But Kenya Power’s response proved futile after they filed a memorandum of response on July 5 2021 to object the demands by power transmission line contractors.

History of Mismanagement

Vivienne Yeda Apopo’s mismanagement has not started at KPLC.

Six years ago, a section of staff members at the EADB wanted her sacked for mismanagement.

The whistleblowers noted in the dossier to the board that whereas Ms Apopo has done a good job in recovering loans, her repeated failure and, in some cases, excessive delay in approving viable projects recommended by senior management, have hindered the bank from investing in lucrative ventures.

“We, a group of staff at EADB, write to express our concern over the manner in which the bank is being run under the leadership of Ms Viviene Yeda. We bring to the attention of the concerned parties requesting that her services as director- general at EADB be terminated immediately…,” the petition also copied to Kenya’s Treasury secretary, Mr Kamau Thugge, reads in part.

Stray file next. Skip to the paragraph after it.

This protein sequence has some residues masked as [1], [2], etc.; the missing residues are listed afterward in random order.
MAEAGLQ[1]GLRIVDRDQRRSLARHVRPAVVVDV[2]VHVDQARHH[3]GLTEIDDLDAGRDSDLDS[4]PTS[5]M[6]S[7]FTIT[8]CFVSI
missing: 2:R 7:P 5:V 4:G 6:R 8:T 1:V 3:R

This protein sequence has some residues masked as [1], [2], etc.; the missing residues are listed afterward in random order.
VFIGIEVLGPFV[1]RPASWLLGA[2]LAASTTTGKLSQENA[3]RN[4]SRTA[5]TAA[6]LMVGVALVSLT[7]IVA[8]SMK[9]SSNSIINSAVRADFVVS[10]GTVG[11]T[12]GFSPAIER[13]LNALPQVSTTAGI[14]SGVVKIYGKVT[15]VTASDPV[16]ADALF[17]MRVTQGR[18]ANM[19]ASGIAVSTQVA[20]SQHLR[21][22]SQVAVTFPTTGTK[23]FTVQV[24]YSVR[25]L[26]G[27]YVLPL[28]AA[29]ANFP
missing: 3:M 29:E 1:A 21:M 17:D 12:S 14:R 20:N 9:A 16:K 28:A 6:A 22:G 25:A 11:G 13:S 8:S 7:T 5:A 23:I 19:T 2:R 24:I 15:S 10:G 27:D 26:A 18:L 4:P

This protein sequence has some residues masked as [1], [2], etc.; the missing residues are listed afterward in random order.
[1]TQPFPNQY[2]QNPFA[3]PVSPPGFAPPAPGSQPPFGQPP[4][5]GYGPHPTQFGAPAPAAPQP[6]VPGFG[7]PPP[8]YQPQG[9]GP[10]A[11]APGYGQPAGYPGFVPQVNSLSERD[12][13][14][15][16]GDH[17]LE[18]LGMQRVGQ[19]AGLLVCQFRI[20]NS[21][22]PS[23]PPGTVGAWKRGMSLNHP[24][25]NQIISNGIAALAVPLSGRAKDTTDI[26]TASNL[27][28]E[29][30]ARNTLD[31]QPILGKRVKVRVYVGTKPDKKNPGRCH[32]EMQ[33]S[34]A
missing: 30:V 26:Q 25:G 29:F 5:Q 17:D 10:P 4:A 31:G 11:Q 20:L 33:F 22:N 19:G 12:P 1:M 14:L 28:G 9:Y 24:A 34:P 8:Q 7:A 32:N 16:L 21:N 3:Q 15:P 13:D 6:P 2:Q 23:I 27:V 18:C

The delays were occasioned by negotiations for kickbacks.

She is addicted to kickbacks like a Wall Street banker on Cocaine.

The staff accused the chief executive of cherry-picking and making funding available for mainly projects submitted by her home country, Kenya (where it is easier to ask, control and deliver kickbacks), and questioned her motive in allegedly sitting on projects submitted by other countries.

Apopo was even audited and found wanting.

Expecting her turn around KPLC is tantamount to expecting water from squeezing a stone.